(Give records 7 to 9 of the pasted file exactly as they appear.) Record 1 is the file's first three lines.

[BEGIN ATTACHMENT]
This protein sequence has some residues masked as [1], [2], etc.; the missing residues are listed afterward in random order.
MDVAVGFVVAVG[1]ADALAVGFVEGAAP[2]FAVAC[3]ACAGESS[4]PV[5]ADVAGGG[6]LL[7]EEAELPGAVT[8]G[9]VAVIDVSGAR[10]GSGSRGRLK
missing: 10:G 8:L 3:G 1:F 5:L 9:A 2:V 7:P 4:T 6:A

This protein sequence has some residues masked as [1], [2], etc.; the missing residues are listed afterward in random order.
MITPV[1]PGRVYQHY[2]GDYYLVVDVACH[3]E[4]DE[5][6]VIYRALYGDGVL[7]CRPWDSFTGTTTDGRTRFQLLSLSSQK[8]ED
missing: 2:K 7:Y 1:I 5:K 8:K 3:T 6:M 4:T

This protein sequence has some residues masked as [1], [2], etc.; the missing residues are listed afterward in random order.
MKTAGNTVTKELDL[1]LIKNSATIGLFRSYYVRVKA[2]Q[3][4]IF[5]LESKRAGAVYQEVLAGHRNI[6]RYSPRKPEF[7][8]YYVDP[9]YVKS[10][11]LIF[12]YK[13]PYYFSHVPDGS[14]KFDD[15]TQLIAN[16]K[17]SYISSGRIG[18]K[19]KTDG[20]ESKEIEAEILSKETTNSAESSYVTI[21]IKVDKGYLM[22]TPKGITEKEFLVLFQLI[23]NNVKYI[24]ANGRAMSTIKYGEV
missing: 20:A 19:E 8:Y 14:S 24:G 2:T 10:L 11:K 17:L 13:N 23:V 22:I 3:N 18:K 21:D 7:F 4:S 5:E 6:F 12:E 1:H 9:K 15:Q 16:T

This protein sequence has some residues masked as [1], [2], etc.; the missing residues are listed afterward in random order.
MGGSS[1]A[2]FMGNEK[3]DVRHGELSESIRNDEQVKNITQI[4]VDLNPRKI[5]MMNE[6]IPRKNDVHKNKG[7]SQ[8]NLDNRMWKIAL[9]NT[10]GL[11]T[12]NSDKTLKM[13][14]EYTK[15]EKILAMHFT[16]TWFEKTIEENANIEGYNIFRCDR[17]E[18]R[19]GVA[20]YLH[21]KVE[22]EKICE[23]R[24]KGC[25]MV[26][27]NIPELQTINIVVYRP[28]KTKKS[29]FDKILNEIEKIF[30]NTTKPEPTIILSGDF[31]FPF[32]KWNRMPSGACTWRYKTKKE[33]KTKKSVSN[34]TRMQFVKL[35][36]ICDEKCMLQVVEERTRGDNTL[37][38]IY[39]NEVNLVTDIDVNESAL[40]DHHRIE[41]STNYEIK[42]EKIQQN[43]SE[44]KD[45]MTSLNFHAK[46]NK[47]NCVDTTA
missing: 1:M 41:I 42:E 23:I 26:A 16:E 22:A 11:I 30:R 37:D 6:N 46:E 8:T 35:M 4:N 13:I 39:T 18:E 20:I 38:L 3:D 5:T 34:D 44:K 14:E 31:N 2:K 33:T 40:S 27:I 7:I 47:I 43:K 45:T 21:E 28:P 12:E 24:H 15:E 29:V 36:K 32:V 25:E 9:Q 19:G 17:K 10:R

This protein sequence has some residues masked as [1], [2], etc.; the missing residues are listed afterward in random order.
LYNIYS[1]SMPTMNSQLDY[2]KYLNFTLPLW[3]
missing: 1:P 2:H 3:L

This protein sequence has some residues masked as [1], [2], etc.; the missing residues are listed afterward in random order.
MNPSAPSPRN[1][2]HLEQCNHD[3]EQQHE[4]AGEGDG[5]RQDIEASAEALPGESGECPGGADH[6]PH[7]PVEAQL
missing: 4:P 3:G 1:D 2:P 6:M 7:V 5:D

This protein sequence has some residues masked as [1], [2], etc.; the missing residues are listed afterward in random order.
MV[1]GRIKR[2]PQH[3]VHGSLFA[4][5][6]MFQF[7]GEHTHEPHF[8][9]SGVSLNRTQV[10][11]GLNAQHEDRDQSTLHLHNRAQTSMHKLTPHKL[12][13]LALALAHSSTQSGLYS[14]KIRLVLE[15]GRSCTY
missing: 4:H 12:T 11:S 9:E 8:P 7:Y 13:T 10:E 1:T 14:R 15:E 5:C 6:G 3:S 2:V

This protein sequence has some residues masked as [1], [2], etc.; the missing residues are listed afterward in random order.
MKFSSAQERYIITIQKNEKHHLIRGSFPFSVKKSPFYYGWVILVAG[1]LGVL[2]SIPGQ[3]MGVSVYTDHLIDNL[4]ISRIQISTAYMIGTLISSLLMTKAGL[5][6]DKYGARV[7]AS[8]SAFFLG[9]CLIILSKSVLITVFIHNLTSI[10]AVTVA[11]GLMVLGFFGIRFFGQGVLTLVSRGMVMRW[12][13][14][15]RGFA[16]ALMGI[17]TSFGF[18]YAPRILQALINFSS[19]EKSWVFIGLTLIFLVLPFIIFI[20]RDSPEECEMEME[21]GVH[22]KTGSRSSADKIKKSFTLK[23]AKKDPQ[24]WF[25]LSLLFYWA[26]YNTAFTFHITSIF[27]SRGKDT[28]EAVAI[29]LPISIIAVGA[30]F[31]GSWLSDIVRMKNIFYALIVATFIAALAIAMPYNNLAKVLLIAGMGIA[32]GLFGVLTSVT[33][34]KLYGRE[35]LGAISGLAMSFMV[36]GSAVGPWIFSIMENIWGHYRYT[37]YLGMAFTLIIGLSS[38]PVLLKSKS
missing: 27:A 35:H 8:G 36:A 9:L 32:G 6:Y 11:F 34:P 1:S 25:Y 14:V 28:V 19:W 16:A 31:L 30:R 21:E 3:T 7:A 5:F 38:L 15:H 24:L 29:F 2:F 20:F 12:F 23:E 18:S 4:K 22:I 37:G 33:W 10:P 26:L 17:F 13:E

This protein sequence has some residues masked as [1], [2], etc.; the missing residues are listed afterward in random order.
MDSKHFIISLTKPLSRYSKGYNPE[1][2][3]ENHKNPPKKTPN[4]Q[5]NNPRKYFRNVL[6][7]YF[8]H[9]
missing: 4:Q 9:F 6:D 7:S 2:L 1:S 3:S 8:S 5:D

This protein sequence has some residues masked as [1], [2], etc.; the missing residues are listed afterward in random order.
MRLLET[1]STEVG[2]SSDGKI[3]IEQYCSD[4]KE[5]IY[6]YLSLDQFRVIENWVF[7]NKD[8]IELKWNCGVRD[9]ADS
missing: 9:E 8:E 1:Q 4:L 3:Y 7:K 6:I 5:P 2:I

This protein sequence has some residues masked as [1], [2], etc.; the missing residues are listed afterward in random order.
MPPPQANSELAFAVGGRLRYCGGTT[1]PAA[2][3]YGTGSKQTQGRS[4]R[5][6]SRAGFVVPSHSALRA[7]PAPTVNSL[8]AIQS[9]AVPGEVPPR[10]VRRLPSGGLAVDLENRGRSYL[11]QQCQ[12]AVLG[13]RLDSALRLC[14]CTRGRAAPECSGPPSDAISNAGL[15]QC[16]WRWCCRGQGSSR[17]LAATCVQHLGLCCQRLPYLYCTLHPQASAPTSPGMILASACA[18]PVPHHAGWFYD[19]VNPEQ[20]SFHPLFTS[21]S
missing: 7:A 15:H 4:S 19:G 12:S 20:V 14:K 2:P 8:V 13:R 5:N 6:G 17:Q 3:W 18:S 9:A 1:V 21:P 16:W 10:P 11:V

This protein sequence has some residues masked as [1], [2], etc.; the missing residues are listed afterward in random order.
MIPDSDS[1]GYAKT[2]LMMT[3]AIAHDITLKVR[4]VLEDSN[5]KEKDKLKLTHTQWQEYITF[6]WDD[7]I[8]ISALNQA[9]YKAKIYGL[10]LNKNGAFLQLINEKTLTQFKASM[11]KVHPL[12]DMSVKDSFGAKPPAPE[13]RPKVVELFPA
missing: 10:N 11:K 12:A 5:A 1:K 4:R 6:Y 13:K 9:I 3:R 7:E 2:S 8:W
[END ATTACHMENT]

This protein sequence has some residues masked as [1], [2], etc.; the missing residues are listed afterward in random order.
MV[1]GRIKR[2]PQH[3]VHGSLFA[4][5][6]MFQF[7]GEHTHEPHF[8][9]SGVSLNRTQV[10][11]GLNAQHEDRDQSTLHLHNRAQTSMHKLTPHKL[12][13]LALALAHSSTQSGLYS[14]KIRLVLE[15]GRSCTY
missing: 4:H 12:T 11:S 9:E 8:P 7:Y 13:T 10:E 1:T 14:R 15:E 5:C 6:G 3:S 2:V

This protein sequence has some residues masked as [1], [2], etc.; the missing residues are listed afterward in random order.
MKFSSAQERYIITIQKNEKHHLIRGSFPFSVKKSPFYYGWVILVAG[1]LGVL[2]SIPGQ[3]MGVSVYTDHLIDNL[4]ISRIQISTAYMIGTLISSLLMTKAGL[5][6]DKYGARV[7]AS[8]SAFFLG[9]CLIILSKSVLITVFIHNLTSI[10]AVTVA[11]GLMVLGFFGIRFFGQGVLTLVSRGMVMRW[12][13][14][15]RGFA[16]ALMGI[17]TSFGF[18]YAPRILQALINFSS[19]EKSWVFIGLTLIFLVLPFIIFI[20]RDSPEECEMEME[21]GVH[22]KTGSRSSADKIKKSFTLK[23]AKKDPQ[24]WF[25]LSLLFYWA[26]YNTAFTFHITSIF[27]SRGKDT[28]EAVAI[29]LPISIIAVGA[30]F[31]GSWLSDIVRMKNIFYALIVATFIAALAIAMPYNNLAKVLLIAGMGIA[32]GLFGVLTSVT[33][34]KLYGRE[35]LGAISGLAMSFMV[36]GSAVGPWIFSIMENIWGHYRYT[37]YLGMAFTLIIGLSS[38]PVLLKSKS
missing: 27:A 35:H 8:G 36:A 9:L 32:G 6:Y 11:F 34:P 1:S 25:Y 14:V 28:V 19:W 16:A 31:L 30:R 21:E 3:T 7:A 5:F 38:L 15:H 24:L 29:F 2:F 20:F 12:F 23:E 18:S 4:K 22:I 37:G 33:W 10:P 26:L 17:F 13:E

This protein sequence has some residues masked as [1], [2], etc.; the missing residues are listed afterward in random order.
MDSKHFIISLTKPLSRYSKGYNPE[1][2][3]ENHKNPPKKTPN[4]Q[5]NNPRKYFRNVL[6][7]YF[8]H[9]
missing: 4:Q 9:F 6:D 7:S 2:L 1:S 3:S 8:S 5:D